Press Releases

“I don’t think we need more gun control.  I think we need more idiot control.”

WASHINGTON, D.C. – U.S. Sen. John Kennedy (R-La.) held a press conference today expressing his opposition to S.2135, the Fix National Instant Criminal Background Check System (NICS) Act.  Under this bill, federal agencies and states would be asked to do a better job of reporting criminal offenses and other information into the NICS database, designed to control who can purchase a gun.  The bill would threaten federal employees with loss of bonus pay for noncompliance and offer states greater access to federal grants in exchange for full compliance for following the law. 

Sen. Kennedy joined his colleagues Sens. Mike Lee (R-UT) and Rand Paul (R-KY) in sending a letter to their colleagues in the Senate urging that there be vast improvements made to fix the NICS.  The full text of the letter can be viewed below.

“I support background checks.  What I don’t support is federal bureaucrats’ inability or unwillingness to do their job,” said Sen. Kennedy.  “We don’t need a law to try to get federal workers to do their jobs.  We shouldn’t be asking government workers to ‘pretty please with sugar on top, can you do your job?’  They already get an incentive for loading records into the National Instant Criminal Background Check System.  It’s called a paycheck.  If that’s not a good enough incentive, then they need to be fired.”

Sen. Kennedy spoke with Fox Business’s Stuart Varney this morning about his opposition to the Fix NICS Act.  Click here or click the photo below to watch Sen. Kennedy’s interview. 

January 09, 2017


Dear Republican Colleague:

We are writing regarding efforts to fix the National Instant Criminal Background Check System (NICS). We agree improvements need to be made to the system. Any legislative solution must ensure both completeness of records and basic due process protections. 

We agree that individuals who are convicted of violent crimes in an Article III court or under the Uniform Code of Military Justice have been afforded constitutional due process.  However, the continued use of administrative decision-making leaves non-violent individuals without the same due process protections afforded to violent criminals.  And the solution contemplated by S. 2135—to leave nonviolent citizens to work their way through a Byzantine system of administrative appeal—is really no solution at all.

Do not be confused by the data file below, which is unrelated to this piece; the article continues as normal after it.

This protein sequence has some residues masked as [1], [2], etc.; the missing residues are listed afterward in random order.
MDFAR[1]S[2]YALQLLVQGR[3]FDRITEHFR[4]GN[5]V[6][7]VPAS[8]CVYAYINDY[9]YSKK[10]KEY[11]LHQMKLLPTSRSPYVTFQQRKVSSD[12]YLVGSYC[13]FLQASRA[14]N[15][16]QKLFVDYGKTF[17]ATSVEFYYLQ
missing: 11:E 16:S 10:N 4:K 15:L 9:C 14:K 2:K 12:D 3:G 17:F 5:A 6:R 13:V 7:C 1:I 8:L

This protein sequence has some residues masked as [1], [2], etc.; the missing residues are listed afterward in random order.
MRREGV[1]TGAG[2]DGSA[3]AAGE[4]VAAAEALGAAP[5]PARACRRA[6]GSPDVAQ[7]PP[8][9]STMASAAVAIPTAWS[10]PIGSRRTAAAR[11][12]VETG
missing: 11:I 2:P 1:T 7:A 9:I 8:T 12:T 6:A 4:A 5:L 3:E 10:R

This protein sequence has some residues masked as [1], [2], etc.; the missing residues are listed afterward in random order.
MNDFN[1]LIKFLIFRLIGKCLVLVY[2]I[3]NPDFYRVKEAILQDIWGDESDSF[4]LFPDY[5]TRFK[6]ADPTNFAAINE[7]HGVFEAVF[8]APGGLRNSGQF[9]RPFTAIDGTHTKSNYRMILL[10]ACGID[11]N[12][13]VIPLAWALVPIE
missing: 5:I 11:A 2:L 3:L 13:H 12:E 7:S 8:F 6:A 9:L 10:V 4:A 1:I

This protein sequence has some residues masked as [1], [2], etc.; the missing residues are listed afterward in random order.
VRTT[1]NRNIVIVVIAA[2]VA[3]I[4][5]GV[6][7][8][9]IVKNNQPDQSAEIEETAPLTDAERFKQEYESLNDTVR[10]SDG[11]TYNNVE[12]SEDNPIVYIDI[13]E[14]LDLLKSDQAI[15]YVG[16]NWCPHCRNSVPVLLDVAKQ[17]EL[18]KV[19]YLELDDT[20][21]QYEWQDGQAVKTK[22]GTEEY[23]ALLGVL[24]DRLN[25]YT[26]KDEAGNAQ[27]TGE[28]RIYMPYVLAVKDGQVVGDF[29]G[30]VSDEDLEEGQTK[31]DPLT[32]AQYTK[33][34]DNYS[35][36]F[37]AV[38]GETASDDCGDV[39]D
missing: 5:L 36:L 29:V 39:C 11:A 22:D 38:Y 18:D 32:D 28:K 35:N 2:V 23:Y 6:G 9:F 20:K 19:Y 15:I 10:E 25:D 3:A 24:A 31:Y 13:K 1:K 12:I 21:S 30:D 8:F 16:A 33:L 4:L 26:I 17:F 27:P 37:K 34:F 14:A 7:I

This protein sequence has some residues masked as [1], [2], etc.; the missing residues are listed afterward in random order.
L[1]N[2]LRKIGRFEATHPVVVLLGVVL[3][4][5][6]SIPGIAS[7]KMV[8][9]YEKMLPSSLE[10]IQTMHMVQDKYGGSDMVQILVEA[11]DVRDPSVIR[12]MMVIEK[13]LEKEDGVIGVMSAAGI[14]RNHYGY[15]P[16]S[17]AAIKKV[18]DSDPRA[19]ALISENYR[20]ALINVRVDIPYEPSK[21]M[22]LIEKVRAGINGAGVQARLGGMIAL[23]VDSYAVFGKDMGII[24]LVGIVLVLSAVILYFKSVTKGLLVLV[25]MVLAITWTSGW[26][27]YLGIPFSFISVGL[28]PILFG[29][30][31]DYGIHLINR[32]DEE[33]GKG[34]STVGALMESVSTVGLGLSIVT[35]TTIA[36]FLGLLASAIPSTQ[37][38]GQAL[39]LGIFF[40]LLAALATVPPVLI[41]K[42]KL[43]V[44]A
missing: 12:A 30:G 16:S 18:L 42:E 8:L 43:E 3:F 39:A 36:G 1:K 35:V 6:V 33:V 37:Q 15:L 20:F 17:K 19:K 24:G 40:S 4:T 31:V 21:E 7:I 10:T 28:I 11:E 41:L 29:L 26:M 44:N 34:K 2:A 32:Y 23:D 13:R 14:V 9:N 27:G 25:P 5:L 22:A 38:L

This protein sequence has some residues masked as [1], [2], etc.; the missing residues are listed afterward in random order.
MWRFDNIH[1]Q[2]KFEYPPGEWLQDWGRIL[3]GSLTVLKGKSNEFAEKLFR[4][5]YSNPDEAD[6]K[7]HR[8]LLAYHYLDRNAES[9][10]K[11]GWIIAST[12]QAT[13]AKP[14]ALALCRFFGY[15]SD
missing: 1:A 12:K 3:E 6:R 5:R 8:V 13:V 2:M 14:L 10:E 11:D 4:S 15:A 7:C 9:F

We are concerned that legislation currently under discussion in the Judiciary Committee falls short of ensuring these two necessities and may lead to the denial of constitutional rights without due process.  As written, S. 2135 would require some veterans to be automatically reported to NICS.  In addition, S. 2135 would allow the Social Security Administration (and other federal agencies) to revive Obama-era administrative regulations that required NICS reporting of seniors and other vulnerable populations dependent upon fiduciaries to manage their finances.  Lastly, S. 2135 provides quantitative incentives to state and federal agencies, which might lead to an increase in the likelihood of abuse and administrative error.  In short, we are concerned about S. 2135’s lack of robust due process protections. 

Chairman Grassley penned a March 16, 2016 letter to then-Secretary of Veterans Affairs, Robert A. McDonald.  There, Chairman Grassley forcefully stated, “…it is essential to ensure that the process by which the VA reports names to the Department of Justice (DOJ) for placement on the NICS list recognizes and protects the fundamental nature of veterans’ rights under the Second Amendment.”  Consistent with that view, we believe a more reasonable solution to the existing problems with NICS would be to ensure that due process protections are afforded to individuals prior to NICS reporting.  S. 2135 could be improved by simply including due process protections before an individual is included on NICS.

In February of this year, the House and Senate passed H.J.Res. 40. This measure overturned a rule submitted by the Social Security Administration relating to the NICS Improvement Amendments Act of 2007.  During debate of H.J.Res. 40, supporters agreed due process must be provided before the denial of an individual’s constitutional rights, not after.  It is our view that passing S. 2135 as written would undermine this earlier vote and would encourage future administrative agencies to encroach upon constitutionally guaranteed rights without affording robust due process protections.

If Republican Leadership wishes to move forward, S. 2135 will need to be amended to include and reaffirm due process rights in an Article III Court prior to any denial of Second Amendment rights.





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RAND PAUL, MD.                                                    MIKE LEE

UNITED STATES SENATE                                     UNITED STATES SENATE